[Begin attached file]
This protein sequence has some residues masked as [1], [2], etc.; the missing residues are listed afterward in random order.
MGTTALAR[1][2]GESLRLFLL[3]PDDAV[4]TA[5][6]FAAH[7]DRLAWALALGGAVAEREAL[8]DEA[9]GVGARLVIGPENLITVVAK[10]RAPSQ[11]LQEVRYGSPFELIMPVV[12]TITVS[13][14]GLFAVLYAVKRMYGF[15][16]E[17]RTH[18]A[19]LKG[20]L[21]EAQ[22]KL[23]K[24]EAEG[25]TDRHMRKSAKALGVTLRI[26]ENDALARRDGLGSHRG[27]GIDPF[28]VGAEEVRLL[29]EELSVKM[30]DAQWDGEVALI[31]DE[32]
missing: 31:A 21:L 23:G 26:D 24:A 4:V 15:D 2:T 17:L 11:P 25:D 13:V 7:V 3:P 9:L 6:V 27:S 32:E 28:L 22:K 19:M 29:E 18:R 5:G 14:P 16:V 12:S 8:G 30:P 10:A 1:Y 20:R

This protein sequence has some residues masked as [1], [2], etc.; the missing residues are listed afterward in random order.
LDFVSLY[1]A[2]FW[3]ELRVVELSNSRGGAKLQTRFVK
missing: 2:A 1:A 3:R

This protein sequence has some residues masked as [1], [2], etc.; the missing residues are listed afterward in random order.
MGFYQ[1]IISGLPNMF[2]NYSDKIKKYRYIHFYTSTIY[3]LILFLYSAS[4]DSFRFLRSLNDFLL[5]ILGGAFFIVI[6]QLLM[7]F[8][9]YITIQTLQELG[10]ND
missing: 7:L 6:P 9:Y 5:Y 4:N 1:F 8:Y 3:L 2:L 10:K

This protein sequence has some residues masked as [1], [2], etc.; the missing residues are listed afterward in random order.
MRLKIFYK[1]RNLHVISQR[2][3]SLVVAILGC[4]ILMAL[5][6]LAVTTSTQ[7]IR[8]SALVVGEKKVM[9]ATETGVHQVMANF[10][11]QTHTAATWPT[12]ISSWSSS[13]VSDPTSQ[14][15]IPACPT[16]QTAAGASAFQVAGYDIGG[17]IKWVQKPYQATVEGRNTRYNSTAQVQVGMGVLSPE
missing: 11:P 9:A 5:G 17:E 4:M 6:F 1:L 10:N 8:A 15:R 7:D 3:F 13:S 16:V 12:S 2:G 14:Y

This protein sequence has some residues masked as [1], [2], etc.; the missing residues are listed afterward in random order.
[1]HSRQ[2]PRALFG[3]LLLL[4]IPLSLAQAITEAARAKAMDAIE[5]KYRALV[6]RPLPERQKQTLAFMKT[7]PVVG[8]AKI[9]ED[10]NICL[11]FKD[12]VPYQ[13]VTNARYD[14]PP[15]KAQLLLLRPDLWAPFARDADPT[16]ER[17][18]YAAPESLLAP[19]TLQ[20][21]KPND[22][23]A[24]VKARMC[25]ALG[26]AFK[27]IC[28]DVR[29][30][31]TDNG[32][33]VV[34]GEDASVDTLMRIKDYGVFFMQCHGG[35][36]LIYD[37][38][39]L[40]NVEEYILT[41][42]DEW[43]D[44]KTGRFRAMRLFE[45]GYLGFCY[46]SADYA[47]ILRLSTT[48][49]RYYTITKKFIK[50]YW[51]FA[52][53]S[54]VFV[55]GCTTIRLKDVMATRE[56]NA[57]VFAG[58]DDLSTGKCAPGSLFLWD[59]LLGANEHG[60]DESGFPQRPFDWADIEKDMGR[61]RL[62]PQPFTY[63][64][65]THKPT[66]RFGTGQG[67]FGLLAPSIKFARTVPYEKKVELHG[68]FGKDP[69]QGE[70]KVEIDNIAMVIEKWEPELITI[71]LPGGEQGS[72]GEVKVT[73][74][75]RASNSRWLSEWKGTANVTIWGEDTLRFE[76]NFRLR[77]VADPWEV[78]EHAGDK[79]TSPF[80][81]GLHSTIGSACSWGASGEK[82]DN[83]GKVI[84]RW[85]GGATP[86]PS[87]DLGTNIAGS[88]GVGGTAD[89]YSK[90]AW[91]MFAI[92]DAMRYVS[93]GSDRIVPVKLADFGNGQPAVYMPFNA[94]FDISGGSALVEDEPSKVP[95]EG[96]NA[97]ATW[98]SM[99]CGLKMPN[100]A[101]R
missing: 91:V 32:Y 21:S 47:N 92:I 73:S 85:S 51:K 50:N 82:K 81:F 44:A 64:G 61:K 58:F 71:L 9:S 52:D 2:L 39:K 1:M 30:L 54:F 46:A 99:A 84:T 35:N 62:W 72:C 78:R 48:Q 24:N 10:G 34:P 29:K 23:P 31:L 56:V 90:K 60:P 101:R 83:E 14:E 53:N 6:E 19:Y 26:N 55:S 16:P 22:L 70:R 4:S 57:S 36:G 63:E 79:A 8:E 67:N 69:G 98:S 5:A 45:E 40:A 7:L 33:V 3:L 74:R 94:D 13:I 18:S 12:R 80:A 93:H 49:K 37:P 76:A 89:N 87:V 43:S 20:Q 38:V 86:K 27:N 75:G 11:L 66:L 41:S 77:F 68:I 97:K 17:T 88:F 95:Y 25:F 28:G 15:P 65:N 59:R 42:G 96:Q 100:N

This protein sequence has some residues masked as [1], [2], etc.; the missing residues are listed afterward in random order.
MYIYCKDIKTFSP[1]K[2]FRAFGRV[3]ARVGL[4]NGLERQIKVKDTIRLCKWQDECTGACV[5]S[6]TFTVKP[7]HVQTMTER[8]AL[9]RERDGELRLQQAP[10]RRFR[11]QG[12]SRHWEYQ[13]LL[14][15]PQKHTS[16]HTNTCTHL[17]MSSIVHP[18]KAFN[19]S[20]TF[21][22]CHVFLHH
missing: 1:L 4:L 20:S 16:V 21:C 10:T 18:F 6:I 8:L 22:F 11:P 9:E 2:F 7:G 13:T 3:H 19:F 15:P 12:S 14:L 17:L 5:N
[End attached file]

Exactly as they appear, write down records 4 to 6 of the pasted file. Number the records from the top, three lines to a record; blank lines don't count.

This protein sequence has some residues masked as [1], [2], etc.; the missing residues are listed afterward in random order.
MRLKIFYK[1]RNLHVISQR[2][3]SLVVAILGC[4]ILMAL[5][6]LAVTTSTQ[7]IR[8]SALVVGEKKVM[9]ATETGVHQVMANF[10][11]QTHTAATWPT[12]ISSWSSS[13]VSDPTSQ[14][15]IPACPT[16]QTAAGASAFQVAGYDIGG[17]IKWVQKPYQATVEGRNTRYNSTAQVQVGMGVLSPE
missing: 11:P 9:A 5:G 17:E 4:M 6:F 1:L 10:N 8:A 15:R 7:D 3:F 13:S 16:V 12:S 2:G 14:Y

This protein sequence has some residues masked as [1], [2], etc.; the missing residues are listed afterward in random order.
[1]HSRQ[2]PRALFG[3]LLLL[4]IPLSLAQAITEAARAKAMDAIE[5]KYRALV[6]RPLPERQKQTLAFMKT[7]PVVG[8]AKI[9]ED[10]NICL[11]FKD[12]VPYQ[13]VTNARYD[14]PP[15]KAQLLLLRPDLWAPFARDADPT[16]ER[17][18]YAAPESLLAP[19]TLQ[20][21]KPND[22][23]A[24]VKARMC[25]ALG[26]AFK[27]IC[28]DVR[29][30][31]TDNG[32][33]VV[34]GEDASVDTLMRIKDYGVFFMQCHGG[35][36]LIYD[37][38][39]L[40]NVEEYILT[41][42]DEW[43]D[44]KTGRFRAMRLFE[45]GYLGFCY[46]SADYA[47]ILRLSTT[48][49]RYYTITKKFIK[50]YW[51]FA[52][53]S[54]VFV[55]GCTTIRLKDVMATRE[56]NA[57]VFAG[58]DDLSTGKCAPGSLFLWD[59]LLGANEHG[60]DESGFPQRPFDWADIEKDMGR[61]RL[62]PQPFTY[63][64][65]THKPT[66]RFGTGQG[67]FGLLAPSIKFARTVPYEKKVELHG[68]FGKDP[69]QGE[70]KVEIDNIAMVIEKWEPELITI[71]LPGGEQGS[72]GEVKVT[73][74][75]RASNSRWLSEWKGTANVTIWGEDTLRFE[76]NFRLR[77]VADPWEV[78]EHAGDK[79]TSPF[80][81]GLHSTIGSACSWGASGEK[82]DN[83]GKVI[84]RW[85]GGATP[86]PS[87]DLGTNIAGS[88]GVGGTAD[89]YSK[90]AW[91]MFAI[92]DAMRYVS[93]GSDRIVPVKLADFGNGQPAVYMPFNA[94]FDISGGSALVEDEPSKVP[95]EG[96]NA[97]ATW[98]SM[99]CGLKMPN[100]A[101]R
missing: 91:V 32:Y 21:S 47:N 92:I 73:S 85:S 51:K 50:N 82:K 81:F 44:A 64:G 61:K 58:F 71:L 9:S 52:D 2:L 39:K 1:M 30:L 54:F 46:A 99:A 84:T 35:N 62:W 72:C 78:R 48:Q 24:N 10:G 34:P 29:K 23:P 31:L 56:V 90:K 60:P 101:R 83:E 14:E 53:N 6:E 19:Y 26:N 55:S 16:P 22:L 70:R 4:S 57:S 36:G 63:E 79:A 8:E 67:N 69:G 98:S 5:A 45:E 40:A 7:L 33:V 3:L 74:R 94:D 13:I 18:S 12:R 80:A 93:H 49:K 37:P 76:A 89:N 87:V 43:S 20:Q 38:V 86:K 27:N 75:G 11:L 66:L 41:S 77:F 68:I 97:K 17:T 88:F 95:Y 25:F 28:G 15:P 65:N 59:R 42:G 96:Q 100:N

This protein sequence has some residues masked as [1], [2], etc.; the missing residues are listed afterward in random order.
MYIYCKDIKTFSP[1]K[2]FRAFGRV[3]ARVGL[4]NGLERQIKVKDTIRLCKWQDECTGACV[5]S[6]TFTVKP[7]HVQTMTER[8]AL[9]RERDGELRLQQAP[10]RRFR[11]QG[12]SRHWEYQ[13]LL[14][15]PQKHTS[16]HTNTCTHL[17]MSSIVHP[18]KAFN[19]S[20]TF[21][22]CHVFLHH
missing: 1:L 4:L 20:S 16:V 21:C 10:T 18:F 6:I 8:L 22:F 11:P 9:E 2:F 7:G 13:T 3:H 19:F 15:P 12:S 14:L 17:L 5:N